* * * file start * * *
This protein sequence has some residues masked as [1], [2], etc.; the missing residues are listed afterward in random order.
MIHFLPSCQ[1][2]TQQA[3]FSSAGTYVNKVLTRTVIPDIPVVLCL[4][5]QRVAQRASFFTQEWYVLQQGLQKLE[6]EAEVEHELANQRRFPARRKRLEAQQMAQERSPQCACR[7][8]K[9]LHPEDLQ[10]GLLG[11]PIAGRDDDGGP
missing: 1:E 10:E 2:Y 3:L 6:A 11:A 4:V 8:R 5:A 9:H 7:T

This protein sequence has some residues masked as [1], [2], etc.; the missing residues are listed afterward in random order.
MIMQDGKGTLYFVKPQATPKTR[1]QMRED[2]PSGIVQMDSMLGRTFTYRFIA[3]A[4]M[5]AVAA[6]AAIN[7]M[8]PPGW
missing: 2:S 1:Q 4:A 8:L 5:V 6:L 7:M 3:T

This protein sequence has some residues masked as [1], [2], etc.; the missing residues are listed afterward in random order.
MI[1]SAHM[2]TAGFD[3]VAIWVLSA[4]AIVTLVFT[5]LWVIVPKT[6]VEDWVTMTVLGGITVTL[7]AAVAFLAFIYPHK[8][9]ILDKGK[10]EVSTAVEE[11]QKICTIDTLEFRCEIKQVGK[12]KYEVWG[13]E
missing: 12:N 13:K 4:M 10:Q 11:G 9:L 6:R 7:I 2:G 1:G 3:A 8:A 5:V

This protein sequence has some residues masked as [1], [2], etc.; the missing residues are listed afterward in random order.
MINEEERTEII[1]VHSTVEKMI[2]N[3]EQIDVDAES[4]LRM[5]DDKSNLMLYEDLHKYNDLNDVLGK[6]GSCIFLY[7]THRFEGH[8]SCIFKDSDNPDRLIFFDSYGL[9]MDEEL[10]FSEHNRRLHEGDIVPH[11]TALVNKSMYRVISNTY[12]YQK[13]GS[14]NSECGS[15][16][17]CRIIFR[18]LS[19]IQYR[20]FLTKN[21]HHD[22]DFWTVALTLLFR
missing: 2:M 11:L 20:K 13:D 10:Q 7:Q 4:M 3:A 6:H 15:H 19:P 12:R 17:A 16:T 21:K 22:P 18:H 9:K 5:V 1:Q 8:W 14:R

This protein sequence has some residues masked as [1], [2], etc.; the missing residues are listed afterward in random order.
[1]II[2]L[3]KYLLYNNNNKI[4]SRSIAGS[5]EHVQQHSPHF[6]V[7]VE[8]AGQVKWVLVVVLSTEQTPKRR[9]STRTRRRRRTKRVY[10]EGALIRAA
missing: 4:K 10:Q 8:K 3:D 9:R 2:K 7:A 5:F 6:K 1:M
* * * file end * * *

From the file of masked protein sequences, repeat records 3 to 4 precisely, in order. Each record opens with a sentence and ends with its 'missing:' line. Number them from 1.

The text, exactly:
This protein sequence has some residues masked as [1], [2], etc.; the missing residues are listed afterward in random order.
MI[1]SAHM[2]TAGFD[3]VAIWVLSA[4]AIVTLVFT[5]LWVIVPKT[6]VEDWVTMTVLGGITVTL[7]AAVAFLAFIYPHK[8][9]ILDKGK[10]EVSTAVEE[11]QKICTIDTLEFRCEIKQVGK[12]KYEVWG[13]E
missing: 12:N 13:K 4:M 10:Q 11:G 9:L 6:R 7:I 2:G 1:G 3:A 8:A 5:V

This protein sequence has some residues masked as [1], [2], etc.; the missing residues are listed afterward in random order.
MINEEERTEII[1]VHSTVEKMI[2]N[3]EQIDVDAES[4]LRM[5]DDKSNLMLYEDLHKYNDLNDVLGK[6]GSCIFLY[7]THRFEGH[8]SCIFKDSDNPDRLIFFDSYGL[9]MDEEL[10]FSEHNRRLHEGDIVPH[11]TALVNKSMYRVISNTY[12]YQK[13]GS[14]NSECGS[15][16][17]CRIIFR[18]LS[19]IQYR[20]FLTKN[21]HHD[22]DFWTVALTLLFR
missing: 2:M 11:L 20:K 13:D 10:Q 7:Q 4:M 3:A 6:H 15:H 19:P 12:R 17:A 16:T 21:K 22:P 18:H 9:K 5:V 1:Q 8:W 14:R